Two weeks ago I visited Camposampiero, St Petersfield as we might say, for the first time. Alas, the forest and the nut-tree have long gone, and so has Count Tiso’s house, but there is a little chapel on the site of the tree, and a large retreat-house on the site of the castle. There are also some fine bronze figures representing themes from Antony’s preaching. On June 13th, 1231, Antony had just come down to join his brothers for the mid-day meal when he fell ill. He knew it was the end, and asked to be taken back to Padua. A cart was borrowed, and he was put in it. The journey is only half an hour by car, but several hours by horse and cart. Just outside the city it was clear he could go no further, and they carried him to the convent of the Poor Clare sisters nearby. There, at sunset, he died, after singing a hymn to our Lady. His last words were, “I see my Lord!”

After some unseemly wrangling about his place of burial (the nuns wanted to keep him with them), a great funeral procession took his body to the church of Mary Mother of the Lord, beside which he had lived. Almost as soon as he was entombed, God began to do something beautiful for Antony. First one poor woman was healed of a great tumour, and then a whole stream of disabled and sick people. Within months, the clamour for Antony’s canonisation was so strong that the Pope had to agree. In less than a year after his death, he was proclaimed a Saint. Even Mother Teresa could not beat that!

Of course, it was soon realised that the little church in which Antony had wished to be buried would not be big enough for the crowds of pilgrims. A fine Basilica was begun alongside St Mary’s, and after thirty years his remains were transferred to a new tomb before the high altar. It was at this point his tongue was found to be still incorrupt, inspiring the Minister General of the friars, St Bonaventure, to cry out, “O blessed tongue, you always praised the Lord and led others to praise him. Now your great merits with God are manifest to everyone!” After this, the old church was partly demolished and partly incorporated into the new transept. Eventually, after nearly a century more, it was decided to move the tomb into this transept chapel, so that Antony might rest again in the place he had chosen.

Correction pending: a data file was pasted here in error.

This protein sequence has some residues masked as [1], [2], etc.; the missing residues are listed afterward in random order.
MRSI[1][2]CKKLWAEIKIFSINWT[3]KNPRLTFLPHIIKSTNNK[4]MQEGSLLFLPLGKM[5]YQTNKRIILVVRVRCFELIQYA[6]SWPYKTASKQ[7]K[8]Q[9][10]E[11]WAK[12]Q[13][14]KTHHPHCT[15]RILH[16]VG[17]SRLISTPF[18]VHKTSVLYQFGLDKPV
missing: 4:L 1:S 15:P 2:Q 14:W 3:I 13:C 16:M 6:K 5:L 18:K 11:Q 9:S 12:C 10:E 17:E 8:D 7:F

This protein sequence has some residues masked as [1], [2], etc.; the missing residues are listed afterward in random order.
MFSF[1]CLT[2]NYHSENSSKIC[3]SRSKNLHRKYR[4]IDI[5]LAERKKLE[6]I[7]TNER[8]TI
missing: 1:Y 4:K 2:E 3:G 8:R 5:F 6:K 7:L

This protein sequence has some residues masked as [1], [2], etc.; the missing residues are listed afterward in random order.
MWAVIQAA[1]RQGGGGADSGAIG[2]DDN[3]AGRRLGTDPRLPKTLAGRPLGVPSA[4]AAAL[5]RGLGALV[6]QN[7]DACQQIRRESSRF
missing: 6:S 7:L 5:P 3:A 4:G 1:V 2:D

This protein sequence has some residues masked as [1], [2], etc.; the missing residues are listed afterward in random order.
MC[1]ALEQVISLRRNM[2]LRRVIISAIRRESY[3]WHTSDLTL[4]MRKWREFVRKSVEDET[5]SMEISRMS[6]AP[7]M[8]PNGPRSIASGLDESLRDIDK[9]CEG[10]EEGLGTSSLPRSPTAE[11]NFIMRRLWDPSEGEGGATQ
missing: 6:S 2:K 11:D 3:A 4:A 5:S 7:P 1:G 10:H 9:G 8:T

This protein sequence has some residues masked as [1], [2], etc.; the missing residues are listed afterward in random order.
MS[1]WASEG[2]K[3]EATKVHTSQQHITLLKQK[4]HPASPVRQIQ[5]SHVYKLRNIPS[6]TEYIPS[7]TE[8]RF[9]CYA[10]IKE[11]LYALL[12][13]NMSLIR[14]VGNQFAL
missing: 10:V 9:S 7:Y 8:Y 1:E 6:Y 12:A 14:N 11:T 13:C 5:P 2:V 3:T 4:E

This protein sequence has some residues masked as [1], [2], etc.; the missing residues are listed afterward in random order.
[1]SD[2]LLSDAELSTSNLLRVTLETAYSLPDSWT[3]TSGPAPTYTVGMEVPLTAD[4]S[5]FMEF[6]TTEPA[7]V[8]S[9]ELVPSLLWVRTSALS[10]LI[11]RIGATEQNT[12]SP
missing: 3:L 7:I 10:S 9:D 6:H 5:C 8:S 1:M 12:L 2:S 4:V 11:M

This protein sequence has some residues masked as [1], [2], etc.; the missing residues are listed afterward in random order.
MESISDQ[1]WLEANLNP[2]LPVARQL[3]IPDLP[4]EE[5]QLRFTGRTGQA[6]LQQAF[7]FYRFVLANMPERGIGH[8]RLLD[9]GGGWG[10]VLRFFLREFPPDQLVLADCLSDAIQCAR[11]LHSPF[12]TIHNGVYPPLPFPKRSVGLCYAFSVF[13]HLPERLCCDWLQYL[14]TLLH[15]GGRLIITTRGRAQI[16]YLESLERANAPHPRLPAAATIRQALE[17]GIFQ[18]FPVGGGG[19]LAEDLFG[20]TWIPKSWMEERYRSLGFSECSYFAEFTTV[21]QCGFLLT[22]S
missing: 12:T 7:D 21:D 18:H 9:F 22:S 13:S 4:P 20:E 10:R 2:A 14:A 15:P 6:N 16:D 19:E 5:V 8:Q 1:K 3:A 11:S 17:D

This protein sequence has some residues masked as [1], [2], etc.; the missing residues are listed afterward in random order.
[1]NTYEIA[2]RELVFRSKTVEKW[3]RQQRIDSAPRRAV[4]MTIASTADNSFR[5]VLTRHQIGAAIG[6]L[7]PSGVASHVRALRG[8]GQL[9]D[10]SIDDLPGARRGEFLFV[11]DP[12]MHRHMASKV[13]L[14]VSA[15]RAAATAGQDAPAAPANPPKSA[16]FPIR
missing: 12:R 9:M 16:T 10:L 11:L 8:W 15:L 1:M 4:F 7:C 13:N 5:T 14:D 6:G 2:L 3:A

So things remained until 1981, when Pope John Paul II authorised a scientific examination of Antony’s remains, as a result of which we have a better idea how he must have looked in life. The bones were then enclosed in a glass coffin inside an oak coffin, and replaced in the tomb. Since then, problems of damp had caused deterioration of the chapel decorations, and it was decided to renovate them. This meant moving the remains again. On April 12th 2008, Fr James Brown was visiting the Basilica, and he saw the tomb in its usual place. Next day he visited the Basilica again, and to his amazement he found the tomb was now on the opposite side of the church! He could not understand it!

So, two weeks ago, Antony was due to be disturbed one more time. That is what I had gone out to witness. At nine on Sunday evening, a small crowd of friars and others who work in the Basilica assembled opposite St James’ chapel, where the temporary tomb was. The organ and a solo violin played quietly. The workmen gently raised the oak coffin out of the marble tomb, and placed it on a bier. The oak covering was removed, to reveal the glass coffin within, and the bones of the saint. Having worked so long on translating Antony’s words, and understanding something of his mind, I found it very moving to see all that remains of his mortal body. We formed up in procession, and singing the Litany we made our way round the darkened church to the place where Antony was to lie in state for a week, before being once again enclosed in his permanent burial place. We sang Compline, and made our way out into the streets of Padua.

So what was it all for? There are those who think that veneration of relics ought to be a thing of the past, that a preoccupation with ancient bones is morbid and unseemly. Speaking for myself, I found the whole experience “something beautiful”. In his lifetime, Antony fought against the Manichean heresy of the Cathars, which denigrated the flesh and the world of matter. Christianity, and Franciscanism in particular, rejoices in the fact that God has made a wonderful and beautiful world, and seen that it is good. He has made us what we are, spiritual beings incarnate, clothed in material bodies. The bones we honoured were not just accidental belongings of Antony, now discarded, they had been part of his very being, and in a sense they still are, even though his spirit has left them.

In death, Antony still preaches and teaches the message he proclaimed in life, and which is preserved in his writings. We are mortal, formed of dust, and to dust we return; yet we are also immortal, created for everlasting happiness with God, made for glory. Even our mortal part is destined to be raised and glorified. Yet the bones of Antony remind us that, so far, only our Lord and his blessed Mother have entered fully, body and soul, into glory. The saints themselves still wait “in sure and certain hope of the resurrection.” We are all pilgrims, some still here on earth, passing through this world and leaving it at death; some in Purgatory, and some already in Heaven. But God has still more in store for all of us! Surely this is something beautiful?